08-03 Gradient Echo Sequences
A completely different approach to rapid imaging was used by the first pulse sequences, which shortened imaging time in routine clinical settings. The generic name of these sequences is gradient-echo (GE) sequences or, better, gradient-recalled echo (GRE) sequences, and they come in a plethora of different acronyms. A basic description of GRE has been given in Chapter 6.
The first sequence in this group was presented in 1986 by Axel Haase and collaborators and dubbed FLASH [⇒ Haase]. The FLASH (Fast Low Angle Shot) sequence is a saturation recovery sequence with a short repetition time (TR <200 ms), a low flip angle (<90°), and a gradient echo for refocusing.
The application of flip angles different from 90° and 180° brought an end to the ideology of long waiting times, which was based upon the belief that T1 is the limiting time factor of MR imaging. The reason for using a low flip angle is illustrated in Figure 08-05.
When a 90° flip angle is applied, we convert all of the longitudinal magnetization (in the z-axis) into transverse magnetization (signal in the x'-y' plane), while, e.g., for a 30° flip angle the amount of transverse magnetization is halved (sin 30°), but we still have 87% of the z-magnetization (cos 30°). The z-magnetization will recover at a rate determined by T1 during the interpulse interval. However, since the TR is short in FLASH sequences, the z-magnetization left by the previous pulse becomes dominant and significantly increases the signal obtained after the next RF pulse.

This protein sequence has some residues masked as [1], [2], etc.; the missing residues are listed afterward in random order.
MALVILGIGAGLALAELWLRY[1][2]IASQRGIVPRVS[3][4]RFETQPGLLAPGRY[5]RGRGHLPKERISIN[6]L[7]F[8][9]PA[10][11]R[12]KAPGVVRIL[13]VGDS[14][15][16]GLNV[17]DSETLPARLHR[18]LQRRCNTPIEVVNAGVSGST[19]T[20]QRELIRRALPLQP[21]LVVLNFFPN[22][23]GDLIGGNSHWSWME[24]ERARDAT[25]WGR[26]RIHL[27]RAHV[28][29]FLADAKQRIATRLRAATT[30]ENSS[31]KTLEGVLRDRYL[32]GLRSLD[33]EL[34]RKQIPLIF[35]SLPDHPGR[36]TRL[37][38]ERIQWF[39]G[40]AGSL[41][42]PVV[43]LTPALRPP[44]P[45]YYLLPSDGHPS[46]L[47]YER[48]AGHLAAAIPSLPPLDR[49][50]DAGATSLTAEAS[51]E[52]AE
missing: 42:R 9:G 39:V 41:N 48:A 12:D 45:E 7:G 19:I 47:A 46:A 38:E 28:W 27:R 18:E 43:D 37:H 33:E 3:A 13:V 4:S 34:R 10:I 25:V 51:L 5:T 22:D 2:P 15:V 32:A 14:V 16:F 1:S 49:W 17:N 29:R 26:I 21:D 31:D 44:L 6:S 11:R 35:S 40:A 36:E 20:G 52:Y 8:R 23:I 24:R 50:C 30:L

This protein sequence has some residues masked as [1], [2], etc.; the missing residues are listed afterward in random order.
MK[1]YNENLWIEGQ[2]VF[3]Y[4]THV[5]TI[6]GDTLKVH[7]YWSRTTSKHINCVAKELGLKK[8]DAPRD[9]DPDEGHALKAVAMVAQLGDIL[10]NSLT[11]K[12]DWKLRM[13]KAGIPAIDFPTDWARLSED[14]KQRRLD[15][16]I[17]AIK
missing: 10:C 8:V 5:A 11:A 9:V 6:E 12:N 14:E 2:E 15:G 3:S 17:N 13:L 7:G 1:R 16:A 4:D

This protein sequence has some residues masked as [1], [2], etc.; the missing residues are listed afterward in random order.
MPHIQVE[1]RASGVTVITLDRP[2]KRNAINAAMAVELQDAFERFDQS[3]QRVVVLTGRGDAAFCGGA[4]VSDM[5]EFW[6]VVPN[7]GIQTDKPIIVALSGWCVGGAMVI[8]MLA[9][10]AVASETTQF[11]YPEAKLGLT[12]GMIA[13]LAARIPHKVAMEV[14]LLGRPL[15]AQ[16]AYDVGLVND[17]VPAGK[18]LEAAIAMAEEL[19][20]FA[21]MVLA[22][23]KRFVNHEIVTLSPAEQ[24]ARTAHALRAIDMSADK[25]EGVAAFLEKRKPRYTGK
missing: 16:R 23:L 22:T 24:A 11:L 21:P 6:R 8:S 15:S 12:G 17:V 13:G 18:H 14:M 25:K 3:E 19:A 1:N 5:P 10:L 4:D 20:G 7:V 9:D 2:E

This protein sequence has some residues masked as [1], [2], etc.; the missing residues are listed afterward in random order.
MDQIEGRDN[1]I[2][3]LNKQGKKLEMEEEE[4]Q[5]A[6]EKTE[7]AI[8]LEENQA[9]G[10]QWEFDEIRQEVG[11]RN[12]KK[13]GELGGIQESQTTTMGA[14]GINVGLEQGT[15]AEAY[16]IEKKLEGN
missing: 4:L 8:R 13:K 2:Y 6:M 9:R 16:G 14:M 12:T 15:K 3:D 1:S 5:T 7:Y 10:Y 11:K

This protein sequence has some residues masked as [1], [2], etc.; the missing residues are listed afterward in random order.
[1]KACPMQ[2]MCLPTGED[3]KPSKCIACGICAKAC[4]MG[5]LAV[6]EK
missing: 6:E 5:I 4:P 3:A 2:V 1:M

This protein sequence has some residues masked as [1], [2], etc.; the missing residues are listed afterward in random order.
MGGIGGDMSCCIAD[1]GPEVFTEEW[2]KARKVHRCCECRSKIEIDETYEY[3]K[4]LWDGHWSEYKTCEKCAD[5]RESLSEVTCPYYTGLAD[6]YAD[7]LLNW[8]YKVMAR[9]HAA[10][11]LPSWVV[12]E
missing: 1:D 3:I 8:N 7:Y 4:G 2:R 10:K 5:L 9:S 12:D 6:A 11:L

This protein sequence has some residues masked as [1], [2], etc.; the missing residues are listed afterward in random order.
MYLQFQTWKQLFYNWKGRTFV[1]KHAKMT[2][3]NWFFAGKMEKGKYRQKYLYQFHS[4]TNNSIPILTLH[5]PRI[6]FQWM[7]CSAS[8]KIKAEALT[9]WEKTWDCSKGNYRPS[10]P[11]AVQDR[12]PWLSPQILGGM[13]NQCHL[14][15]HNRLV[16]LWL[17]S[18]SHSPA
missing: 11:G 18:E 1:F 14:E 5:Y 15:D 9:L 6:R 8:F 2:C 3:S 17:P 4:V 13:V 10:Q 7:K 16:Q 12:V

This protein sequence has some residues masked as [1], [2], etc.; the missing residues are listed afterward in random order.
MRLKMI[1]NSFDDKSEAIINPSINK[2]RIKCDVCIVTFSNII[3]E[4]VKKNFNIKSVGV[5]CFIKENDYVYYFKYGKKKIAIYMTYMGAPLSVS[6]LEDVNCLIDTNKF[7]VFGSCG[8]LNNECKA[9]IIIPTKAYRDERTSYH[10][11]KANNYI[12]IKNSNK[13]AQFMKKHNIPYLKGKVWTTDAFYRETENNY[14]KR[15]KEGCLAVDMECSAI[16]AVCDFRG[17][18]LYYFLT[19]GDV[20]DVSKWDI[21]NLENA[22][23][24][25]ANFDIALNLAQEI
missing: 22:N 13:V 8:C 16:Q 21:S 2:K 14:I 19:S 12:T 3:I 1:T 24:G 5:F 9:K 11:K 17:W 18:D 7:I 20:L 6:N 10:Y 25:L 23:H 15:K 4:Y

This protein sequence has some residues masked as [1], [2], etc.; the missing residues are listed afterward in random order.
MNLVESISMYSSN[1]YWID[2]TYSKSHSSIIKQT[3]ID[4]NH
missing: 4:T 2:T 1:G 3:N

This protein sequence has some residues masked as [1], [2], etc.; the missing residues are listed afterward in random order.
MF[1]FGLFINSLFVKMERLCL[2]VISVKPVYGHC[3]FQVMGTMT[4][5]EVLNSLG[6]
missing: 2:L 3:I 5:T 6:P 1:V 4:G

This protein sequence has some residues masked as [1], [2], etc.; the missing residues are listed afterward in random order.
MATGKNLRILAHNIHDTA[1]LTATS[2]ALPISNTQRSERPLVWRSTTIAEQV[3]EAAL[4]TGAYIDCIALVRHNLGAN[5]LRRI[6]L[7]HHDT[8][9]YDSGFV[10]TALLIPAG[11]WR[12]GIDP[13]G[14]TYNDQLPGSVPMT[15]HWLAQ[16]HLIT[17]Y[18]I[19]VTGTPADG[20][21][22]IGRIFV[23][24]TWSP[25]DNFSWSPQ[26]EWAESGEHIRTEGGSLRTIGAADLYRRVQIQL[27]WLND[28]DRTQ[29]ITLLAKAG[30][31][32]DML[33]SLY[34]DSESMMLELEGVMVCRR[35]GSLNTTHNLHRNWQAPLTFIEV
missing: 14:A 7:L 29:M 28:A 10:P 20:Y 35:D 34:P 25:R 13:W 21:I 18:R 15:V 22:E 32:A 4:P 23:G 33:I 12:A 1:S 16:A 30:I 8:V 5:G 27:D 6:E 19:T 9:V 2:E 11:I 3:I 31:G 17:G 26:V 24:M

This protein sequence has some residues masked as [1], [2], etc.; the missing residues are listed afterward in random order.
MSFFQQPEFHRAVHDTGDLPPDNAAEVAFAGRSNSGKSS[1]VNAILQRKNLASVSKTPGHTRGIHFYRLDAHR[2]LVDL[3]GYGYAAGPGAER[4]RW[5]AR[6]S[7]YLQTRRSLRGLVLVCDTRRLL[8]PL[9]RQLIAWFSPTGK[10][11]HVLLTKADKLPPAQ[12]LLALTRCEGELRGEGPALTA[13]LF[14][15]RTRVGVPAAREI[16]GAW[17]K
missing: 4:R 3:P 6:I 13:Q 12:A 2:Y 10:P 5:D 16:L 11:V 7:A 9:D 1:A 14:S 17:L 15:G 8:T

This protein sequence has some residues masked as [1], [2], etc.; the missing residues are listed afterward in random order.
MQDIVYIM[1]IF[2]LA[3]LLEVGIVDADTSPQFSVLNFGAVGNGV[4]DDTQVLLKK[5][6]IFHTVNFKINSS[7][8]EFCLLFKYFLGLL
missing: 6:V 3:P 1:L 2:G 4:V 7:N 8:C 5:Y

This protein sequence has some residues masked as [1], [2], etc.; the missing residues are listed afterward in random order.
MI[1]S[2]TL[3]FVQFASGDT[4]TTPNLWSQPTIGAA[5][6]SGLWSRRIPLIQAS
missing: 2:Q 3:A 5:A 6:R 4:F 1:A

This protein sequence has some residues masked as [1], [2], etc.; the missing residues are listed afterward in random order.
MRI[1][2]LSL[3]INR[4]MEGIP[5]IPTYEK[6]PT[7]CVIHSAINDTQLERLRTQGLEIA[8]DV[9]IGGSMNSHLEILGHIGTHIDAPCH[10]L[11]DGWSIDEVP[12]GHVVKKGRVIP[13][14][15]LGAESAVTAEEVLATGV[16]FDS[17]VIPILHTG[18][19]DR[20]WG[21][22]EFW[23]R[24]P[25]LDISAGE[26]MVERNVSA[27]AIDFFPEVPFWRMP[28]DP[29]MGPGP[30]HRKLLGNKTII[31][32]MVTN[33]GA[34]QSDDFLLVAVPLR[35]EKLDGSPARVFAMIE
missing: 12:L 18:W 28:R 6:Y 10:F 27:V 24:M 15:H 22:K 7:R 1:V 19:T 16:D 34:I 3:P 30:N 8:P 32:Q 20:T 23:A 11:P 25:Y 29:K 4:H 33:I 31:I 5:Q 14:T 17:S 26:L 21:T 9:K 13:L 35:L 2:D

For a given repetition time, the flip angle which will give maximum signal can be calculated. It is known as the Ernst angle [⇒ Ernst]:
Ernst angle = cos-1 [exp (-TR / T1)]
where TR is the repetition time and T1 the longitudinal relaxation time.
Figure 08-06 summarizes the main differences between a spin-echo and a gradient-echo (FLASH) pulse sequence.
As with all gradient-echo sequences, but unlike spin-echo sequences, the effects of magnetic field inhomogeneities are not compensated so that short TE must be used if high-quality images are to be obtained. This rules out the possibility of increasing the echo time to give T2 contrast. Another way of reducing field inhomogeneity effects is to use small voxel sizes since this limits the dephasing which occurs within a voxel.
To reduce the echo times, it is necessary to switch the gradients relatively quickly and to keep them stable after being switched. Gradient-switching requires less energy to create an echo than a 180° pulse. Thus, power deposition in the body of a patient is reduced, which is a major advantage of these sequences. However, there are also a large number of disadvantages which have not yet resulted in FLASH replacing standard SE sequences in all instances.
Because of the shorter TR, FLASH sequences reduce not only the scan time but also the number of slices that can be acquired. Optimum repetition time has to be adjusted to the number of slices required and to other factors such as the duration of a breathhold for abdominal imaging or the heart rate in cardiac imaging. When decreasing the scan time, motion artifacts tend to be reduced, while flow artifacts will increase since the difference in signal intensity between blood and stationary tissue becomes more marked at short repetition times.